How Ford comparesNumber of Big 3 dealerships owned by ethnic minorities
Ford's dealer development program: An American dream maker
The Big 3 were the pioneers in this area, and Ford Motor Co. was at the forefront.
Ford has invested in 1,718 dealer development stores since it started the program in 1950 - when it was focused on white males. About 750 individuals have graduated from the training program, including about 250 members of ethnic minorities.
George Frame, director of Ford's dealer development program, calls the half-century-old program a "roaring success."
"If you look at the people who have run the dealer councils for Ford and Lincoln Mercury, an overwhelming proportion have come from the dealer development program," Frame says. "This program has produced people who have become leaders and assumed leadership."
Steve Ewing, president of the Ford Lincoln Mercury Minority Dealer Association and owner of Wade Ford in Smyrna, Ga., applauds Ford for its efforts to help all dealers. "The program has changed my life and my family's lives," says Ewing, 43, who is black. He has been a dealer since 1989.
"The bottom line is that not every dealer who goes through dealer development has been successful, but Ford has created the opportunity for people to own their own dealerships. Now they've expanded it to their other (import) brands like Jaguar and Volvo, and that's exciting."
Created for white males
Though dealer development is associated with minority dealers, in the beginning the programs had nothing to do with ethnic groups.
"The (Ford) program was created for white males," says Rusty Restuccia, who wrote 50 Years of Opportunity & Partnership: The Dealer Development Program, 1950-2000, for the company to commemorate the program's 50th anniversary.
Dave Sinclair, who is white, has two Ford and three Lincoln-Mercury stores in St. Louis. He became a Ford dealer in 1966 after Ford lent him $250,000 to get started.
He was a 37-year-old sales manager at Costello-Kunze Ford in St. Louis. Sinclair didn't know that his boss, Tom Costello, had recommended to Ford that it consider helping Sinclair become a dealer.
"I'm forever grateful to Tom Costello. Ford and dealer development were the best," says the 75-year-old father of seven and grandfather of 37 who still works in his dealerships with his three sons and four sons-in-law.
According to Restuccia, the typical dealership in 1950 cost about $100,000. Banks, he said, generally could provide $50,000 loans, but the other $50,000 was out of reach of most candidates, whose average income in those days was about $3,400.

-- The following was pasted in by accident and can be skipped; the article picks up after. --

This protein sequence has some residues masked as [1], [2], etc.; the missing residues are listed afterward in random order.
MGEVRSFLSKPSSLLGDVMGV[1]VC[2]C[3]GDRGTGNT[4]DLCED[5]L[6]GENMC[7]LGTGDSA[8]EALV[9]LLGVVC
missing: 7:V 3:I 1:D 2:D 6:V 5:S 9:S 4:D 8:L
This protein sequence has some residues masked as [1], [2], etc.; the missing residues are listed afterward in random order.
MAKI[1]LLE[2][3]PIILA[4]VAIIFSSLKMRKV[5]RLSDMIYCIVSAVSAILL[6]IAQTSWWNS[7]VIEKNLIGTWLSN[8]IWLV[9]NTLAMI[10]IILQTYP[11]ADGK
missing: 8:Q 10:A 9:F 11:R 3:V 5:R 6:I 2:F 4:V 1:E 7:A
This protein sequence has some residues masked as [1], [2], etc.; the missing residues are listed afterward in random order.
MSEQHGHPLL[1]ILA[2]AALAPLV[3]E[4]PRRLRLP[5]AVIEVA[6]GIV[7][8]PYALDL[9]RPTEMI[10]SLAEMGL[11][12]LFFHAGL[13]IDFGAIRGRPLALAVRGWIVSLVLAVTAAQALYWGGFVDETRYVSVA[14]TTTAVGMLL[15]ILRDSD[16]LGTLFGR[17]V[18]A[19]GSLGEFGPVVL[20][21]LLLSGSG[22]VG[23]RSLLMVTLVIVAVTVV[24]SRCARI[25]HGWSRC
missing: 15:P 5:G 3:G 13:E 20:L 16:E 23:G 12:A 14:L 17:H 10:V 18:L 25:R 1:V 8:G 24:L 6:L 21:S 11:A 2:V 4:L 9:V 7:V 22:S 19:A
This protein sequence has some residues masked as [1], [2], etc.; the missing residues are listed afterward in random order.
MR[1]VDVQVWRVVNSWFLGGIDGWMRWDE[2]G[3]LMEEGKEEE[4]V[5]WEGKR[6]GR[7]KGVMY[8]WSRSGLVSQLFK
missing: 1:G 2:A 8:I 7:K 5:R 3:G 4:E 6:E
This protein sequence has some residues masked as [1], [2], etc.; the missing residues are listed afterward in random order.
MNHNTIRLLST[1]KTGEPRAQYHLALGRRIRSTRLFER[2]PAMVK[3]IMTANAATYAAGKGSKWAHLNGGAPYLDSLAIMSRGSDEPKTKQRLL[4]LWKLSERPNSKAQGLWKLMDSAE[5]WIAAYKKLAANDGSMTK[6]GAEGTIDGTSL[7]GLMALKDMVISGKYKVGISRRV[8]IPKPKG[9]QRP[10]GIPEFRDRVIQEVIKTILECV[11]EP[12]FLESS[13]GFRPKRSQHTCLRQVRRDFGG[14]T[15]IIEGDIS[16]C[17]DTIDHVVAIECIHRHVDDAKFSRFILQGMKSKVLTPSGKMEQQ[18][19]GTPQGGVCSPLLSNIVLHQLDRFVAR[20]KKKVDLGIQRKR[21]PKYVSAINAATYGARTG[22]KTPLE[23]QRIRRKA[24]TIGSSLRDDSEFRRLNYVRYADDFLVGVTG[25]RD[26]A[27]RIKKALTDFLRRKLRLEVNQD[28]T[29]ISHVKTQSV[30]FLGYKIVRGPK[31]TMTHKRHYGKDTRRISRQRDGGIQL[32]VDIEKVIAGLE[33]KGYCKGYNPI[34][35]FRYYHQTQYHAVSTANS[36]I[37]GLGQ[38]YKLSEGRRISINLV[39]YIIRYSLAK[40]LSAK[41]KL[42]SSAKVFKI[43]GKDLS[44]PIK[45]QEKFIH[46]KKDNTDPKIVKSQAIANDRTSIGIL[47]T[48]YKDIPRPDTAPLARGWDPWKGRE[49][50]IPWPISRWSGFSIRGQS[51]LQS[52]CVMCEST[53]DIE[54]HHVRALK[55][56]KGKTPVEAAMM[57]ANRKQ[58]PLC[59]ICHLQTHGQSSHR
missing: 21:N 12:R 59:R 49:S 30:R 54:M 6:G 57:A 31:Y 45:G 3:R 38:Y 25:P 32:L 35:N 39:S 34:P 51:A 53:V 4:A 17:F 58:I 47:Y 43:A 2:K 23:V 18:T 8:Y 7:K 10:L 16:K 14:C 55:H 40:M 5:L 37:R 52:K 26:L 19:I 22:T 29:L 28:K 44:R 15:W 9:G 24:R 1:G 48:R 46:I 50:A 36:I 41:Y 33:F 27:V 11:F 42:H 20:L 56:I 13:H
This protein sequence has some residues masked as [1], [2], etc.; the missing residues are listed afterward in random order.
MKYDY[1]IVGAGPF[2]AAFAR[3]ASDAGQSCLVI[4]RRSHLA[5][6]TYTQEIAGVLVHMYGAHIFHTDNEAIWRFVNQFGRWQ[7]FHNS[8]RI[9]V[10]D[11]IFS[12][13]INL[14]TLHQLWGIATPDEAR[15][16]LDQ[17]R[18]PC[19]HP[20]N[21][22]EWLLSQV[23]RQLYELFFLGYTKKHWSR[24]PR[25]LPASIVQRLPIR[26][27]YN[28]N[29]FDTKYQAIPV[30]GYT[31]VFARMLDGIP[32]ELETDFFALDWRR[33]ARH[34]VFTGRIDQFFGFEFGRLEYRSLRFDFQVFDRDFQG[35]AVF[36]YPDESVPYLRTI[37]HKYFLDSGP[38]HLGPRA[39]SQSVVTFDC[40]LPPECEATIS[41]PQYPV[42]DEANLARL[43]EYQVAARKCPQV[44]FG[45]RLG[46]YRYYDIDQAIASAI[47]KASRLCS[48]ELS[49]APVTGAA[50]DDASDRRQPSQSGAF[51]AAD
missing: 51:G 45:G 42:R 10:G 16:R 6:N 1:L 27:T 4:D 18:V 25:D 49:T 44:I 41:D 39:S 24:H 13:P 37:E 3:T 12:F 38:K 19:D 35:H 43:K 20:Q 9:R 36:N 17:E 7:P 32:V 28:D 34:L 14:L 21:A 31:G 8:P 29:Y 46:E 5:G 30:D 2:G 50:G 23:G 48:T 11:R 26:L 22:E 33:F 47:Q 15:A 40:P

So on July 25, 1950, with the blessings of Henry Ford II, Ford Motor Co.'s board approved the dealer development plan and set aside $1 million to fund it.
The dealer development program stipulated:
"In 1950, based on annual earnings of $50,000, the dealer development operator was expected to buy out Ford's investment in approximately six years," Restuccia writes.
The program had a sluggish start. Two dealer development stores were started in 1950, and 14 were added in 1951. Of the 16, 10 successfully bought out Ford's interest under the program, Restuccia says. During the 1950s 66 Ford and 43 Lincoln-Mercury dealerships were established under the dealer development program.
The program continued to grow. The number of Ford Division dealer development dealers increased from 42 in 1962 to 208 in 1970. The Lincoln-Mercury numbers increased from 24 to 117.
Then something happened that had a major impact on Ford's dealer development program: the civil rights movement.
Detroit, the auto capital of the world, was rocked by of one of the nation's most violent civil disturbances. On July 23, 1967, police officers raided a speakeasy in a poor black neighborhood, setting off five days of civil unrest. Forty-three people died and thousands were arrested, and the city sustained $50 million in property damage.
In January 1968, Henry Ford II issued a directive saying, "Opportunities for becoming a Ford dealer or supplier, for example, must be as open and as equal as the opportunities for becoming a successful employee."
Ford created Minority Dealer Operations and appointed Levi Jackson, a black man, who had joined the company in the 1950s, as its manager.
Jackson was charged with helping identify and recruit black candidates. The problem was that there were few candidates.
In an effort to develop its own candidates, Ford established its minority dealer training program in 1974. But "even with the training and in-dealership opportunities, few minorities had the financial capability to acquire a dealership on a private capital basis," Restuccia writes.
In 1984, Ford issued a directive reaffirming its commitment to increase substantially its minority dealer count. Ford said that dealer development would play a significant role in that initiative.
In 1984 there were 95 minority-owned Ford and Lincoln-Mercury dealerships.
At the beginning of 2003, 360 of Ford Motor Co.'s 4,588 dealerships were owned by minorities.
You can reach Arlena Sawyers at firstname.lastname@example.org.